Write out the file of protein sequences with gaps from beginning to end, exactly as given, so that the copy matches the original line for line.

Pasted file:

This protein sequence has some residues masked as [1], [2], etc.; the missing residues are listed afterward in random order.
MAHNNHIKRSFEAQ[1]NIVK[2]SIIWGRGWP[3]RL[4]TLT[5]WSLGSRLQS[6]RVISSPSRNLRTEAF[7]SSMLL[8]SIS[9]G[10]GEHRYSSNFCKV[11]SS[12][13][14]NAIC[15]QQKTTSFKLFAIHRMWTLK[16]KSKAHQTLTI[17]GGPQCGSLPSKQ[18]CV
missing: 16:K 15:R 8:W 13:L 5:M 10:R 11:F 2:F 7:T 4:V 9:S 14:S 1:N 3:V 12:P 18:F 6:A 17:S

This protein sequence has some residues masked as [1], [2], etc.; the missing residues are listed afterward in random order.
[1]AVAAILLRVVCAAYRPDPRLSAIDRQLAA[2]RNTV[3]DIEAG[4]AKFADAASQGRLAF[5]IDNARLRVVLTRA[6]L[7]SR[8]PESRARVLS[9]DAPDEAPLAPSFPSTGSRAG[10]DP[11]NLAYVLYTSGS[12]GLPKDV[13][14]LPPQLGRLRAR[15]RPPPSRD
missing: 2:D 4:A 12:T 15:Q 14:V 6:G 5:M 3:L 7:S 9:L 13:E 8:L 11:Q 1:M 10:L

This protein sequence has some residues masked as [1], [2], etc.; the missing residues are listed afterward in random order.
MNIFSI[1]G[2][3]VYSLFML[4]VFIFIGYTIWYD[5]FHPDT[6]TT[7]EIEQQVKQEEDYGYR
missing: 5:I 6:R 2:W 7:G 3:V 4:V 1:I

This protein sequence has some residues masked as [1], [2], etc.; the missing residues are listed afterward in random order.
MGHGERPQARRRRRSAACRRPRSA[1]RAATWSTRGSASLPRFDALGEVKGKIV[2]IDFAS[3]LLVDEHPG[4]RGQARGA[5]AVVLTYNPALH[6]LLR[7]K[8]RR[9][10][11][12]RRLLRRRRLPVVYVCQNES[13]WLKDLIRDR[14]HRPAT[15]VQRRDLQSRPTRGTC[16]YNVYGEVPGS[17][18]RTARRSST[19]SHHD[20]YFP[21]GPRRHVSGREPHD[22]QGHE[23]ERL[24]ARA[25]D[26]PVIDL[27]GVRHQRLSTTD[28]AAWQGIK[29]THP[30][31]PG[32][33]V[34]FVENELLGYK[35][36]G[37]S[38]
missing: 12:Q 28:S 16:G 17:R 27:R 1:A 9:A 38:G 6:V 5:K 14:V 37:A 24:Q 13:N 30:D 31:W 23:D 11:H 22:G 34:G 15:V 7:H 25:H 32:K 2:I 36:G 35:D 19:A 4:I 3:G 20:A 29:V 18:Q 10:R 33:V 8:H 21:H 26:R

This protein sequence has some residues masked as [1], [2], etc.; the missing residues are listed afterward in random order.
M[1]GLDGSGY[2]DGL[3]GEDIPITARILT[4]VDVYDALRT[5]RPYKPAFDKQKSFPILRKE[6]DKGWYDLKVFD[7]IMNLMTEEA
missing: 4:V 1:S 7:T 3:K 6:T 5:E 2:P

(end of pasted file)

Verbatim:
This protein sequence has some residues masked as [1], [2], etc.; the missing residues are listed afterward in random order.
MAHNNHIKRSFEAQ[1]NIVK[2]SIIWGRGWP[3]RL[4]TLT[5]WSLGSRLQS[6]RVISSPSRNLRTEAF[7]SSMLL[8]SIS[9]G[10]GEHRYSSNFCKV[11]SS[12][13][14]NAIC[15]QQKTTSFKLFAIHRMWTLK[16]KSKAHQTLTI[17]GGPQCGSLPSKQ[18]CV
missing: 16:K 15:R 8:W 13:L 5:M 10:R 11:F 2:F 7:T 4:V 9:S 14:S 1:N 3:V 12:P 18:F 6:A 17:S

This protein sequence has some residues masked as [1], [2], etc.; the missing residues are listed afterward in random order.
[1]AVAAILLRVVCAAYRPDPRLSAIDRQLAA[2]RNTV[3]DIEAG[4]AKFADAASQGRLAF[5]IDNARLRVVLTRA[6]L[7]SR[8]PESRARVLS[9]DAPDEAPLAPSFPSTGSRAG[10]DP[11]NLAYVLYTSGS[12]GLPKDV[13][14]LPPQLGRLRAR[15]RPPPSRD
missing: 2:D 4:A 12:T 15:Q 14:V 6:G 5:M 3:L 7:S 9:L 13:E 8:L 11:Q 1:M 10:L

This protein sequence has some residues masked as [1], [2], etc.; the missing residues are listed afterward in random order.
MNIFSI[1]G[2][3]VYSLFML[4]VFIFIGYTIWYD[5]FHPDT[6]TT[7]EIEQQVKQEEDYGYR
missing: 5:I 6:R 2:W 7:G 3:V 4:V 1:I

This protein sequence has some residues masked as [1], [2], etc.; the missing residues are listed afterward in random order.
MGHGERPQARRRRRSAACRRPRSA[1]RAATWSTRGSASLPRFDALGEVKGKIV[2]IDFAS[3]LLVDEHPG[4]RGQARGA[5]AVVLTYNPALH[6]LLR[7]K[8]RR[9][10][11][12]RRLLRRRRLPVVYVCQNES[13]WLKDLIRDR[14]HRPAT[15]VQRRDLQSRPTRGTC[16]YNVYGEVPGS[17][18]RTARRSST[19]SHHD[20]YFP[21]GPRRHVSGREPHD[22]QGHE[23]ERL[24]ARA[25]D[26]PVIDL[27]GVRHQRLSTTD[28]AAWQGIK[29]THP[30][31]PG[32][33]V[34]FVENELLGYK[35][36]G[37]S[38]
missing: 12:Q 28:S 16:G 17:R 27:R 1:A 9:A 38:G 6:V 5:K 14:V 37:A 24:Q 13:N 30:D 31:W 23:D 11:H 22:G 34:G 15:V 7:H 25:H 32:K 2:I 36:G 35:D 19:A 4:I 3:G 20:A 29:V 18:Q 10:R 33:V 8:H 21:H 26:R

This protein sequence has some residues masked as [1], [2], etc.; the missing residues are listed afterward in random order.
M[1]GLDGSGY[2]DGL[3]GEDIPITARILT[4]VDVYDALRT[5]RPYKPAFDKQKSFPILRKE[6]DKGWYDLKVFD[7]IMNLMTEEA
missing: 4:V 1:S 7:T 3:K 6:T 5:E 2:P